# Palyi-Kownacki dominance index

This calculator allows you to calculate species dominance using the two indicators most commonly considered in community analyses, species occurrence and abundance.

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Created: 2023-12-02 18:26:43, Last updated: 2023-12-09 08:33:31

#### Palyi-Kownacki dominance index for the sample series

The row and column from which the matrix begins, with rows corresponding to species and columns to samples. The contents of the cells to the left and above are interpreted as the titles of the corresponding rows and columns. By default, the cell in the second column of the second row is considered to be the start of the data.
Digits after the decimal point: 2
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There is a problem of quantifying the dominance of species in ecological communities. A dominant species is a species that quantitatively dominates a community, which may be dominated by a single species or by several species. Depending on what parameters a researcher can measure, different approaches to assessing species participation are used.
The quantitative representation of a species can be assessed in terms of occurrence (number of individuals in the community, study sites or samples), biomass, or contribution to the community based on functional parameters. All these values can be converted to scores for ease of calculation and comparison.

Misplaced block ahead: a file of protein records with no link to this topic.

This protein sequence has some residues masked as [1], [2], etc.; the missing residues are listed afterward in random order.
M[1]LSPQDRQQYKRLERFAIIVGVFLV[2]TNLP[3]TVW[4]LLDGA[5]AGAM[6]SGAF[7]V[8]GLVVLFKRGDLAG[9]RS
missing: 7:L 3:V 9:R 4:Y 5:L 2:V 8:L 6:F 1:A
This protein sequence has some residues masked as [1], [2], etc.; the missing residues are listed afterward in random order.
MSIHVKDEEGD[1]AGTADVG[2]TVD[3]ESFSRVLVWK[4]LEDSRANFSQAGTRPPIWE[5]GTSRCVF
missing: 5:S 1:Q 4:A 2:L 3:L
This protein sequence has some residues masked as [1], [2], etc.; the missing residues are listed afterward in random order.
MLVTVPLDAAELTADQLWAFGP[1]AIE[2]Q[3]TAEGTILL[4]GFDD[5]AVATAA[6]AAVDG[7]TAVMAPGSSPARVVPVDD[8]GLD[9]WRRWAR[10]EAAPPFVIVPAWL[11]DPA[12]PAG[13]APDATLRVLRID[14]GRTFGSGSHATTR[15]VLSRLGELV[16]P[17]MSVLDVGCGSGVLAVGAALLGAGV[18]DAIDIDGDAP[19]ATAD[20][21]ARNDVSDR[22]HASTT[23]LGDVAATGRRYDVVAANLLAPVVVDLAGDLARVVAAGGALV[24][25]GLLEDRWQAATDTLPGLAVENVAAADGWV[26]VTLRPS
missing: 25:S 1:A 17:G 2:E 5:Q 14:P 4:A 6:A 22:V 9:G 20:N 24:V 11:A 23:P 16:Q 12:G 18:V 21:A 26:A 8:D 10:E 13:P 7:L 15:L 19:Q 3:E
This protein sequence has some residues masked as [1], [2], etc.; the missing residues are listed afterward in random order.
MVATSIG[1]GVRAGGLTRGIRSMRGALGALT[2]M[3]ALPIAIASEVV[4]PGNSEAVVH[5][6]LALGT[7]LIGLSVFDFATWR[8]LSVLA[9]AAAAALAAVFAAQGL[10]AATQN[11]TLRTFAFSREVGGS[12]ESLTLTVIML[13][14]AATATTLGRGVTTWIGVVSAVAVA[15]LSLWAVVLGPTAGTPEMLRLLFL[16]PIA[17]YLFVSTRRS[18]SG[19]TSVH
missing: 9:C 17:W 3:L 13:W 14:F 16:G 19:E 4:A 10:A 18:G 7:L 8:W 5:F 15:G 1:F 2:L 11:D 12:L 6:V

The most commonly used indicators for assessing dominance are species occurrence or abundance in the community.

For phytocenoses, it is common to estimate the degree of dominance of a species based on projective cover (the area occupied by the species when looking at the community from above) or specific projective cover.
The index proposed by the Polish researcher A. Kownacki1 is a successful variant of dominance assessment. Kownacki, which assesses dominance in a biocenosis (phytocenosis, sample series), takes into account two indices at once, occurrence and abundance:

${D_i}={P_i}\frac{n_i}{\sum{n_i}}$,

where
$P_i=\frac{m_i}{M}$ - occurrence,
$m_i$- the number of samples (sites) in which species i was found,
$M$- total number of samples (sites), when calculating occurrence in the block of phytocenoses, a site is an analogue of a separate phytocenosis,
$n_i$ - participation of the i-th species in the community (abundance or biomass),
$\sum{n_i}$ - total abundance or biomass of individuals that make up the community (individuals of all species in all samples or on all sites).

In the calculator, the index values are given as a percentage.

1. Kownacki A. Taxocens of Chironomidae in streams of the Polish High Tatra Mts // Acta hydrobiol. 1971. V. 13, № 4.

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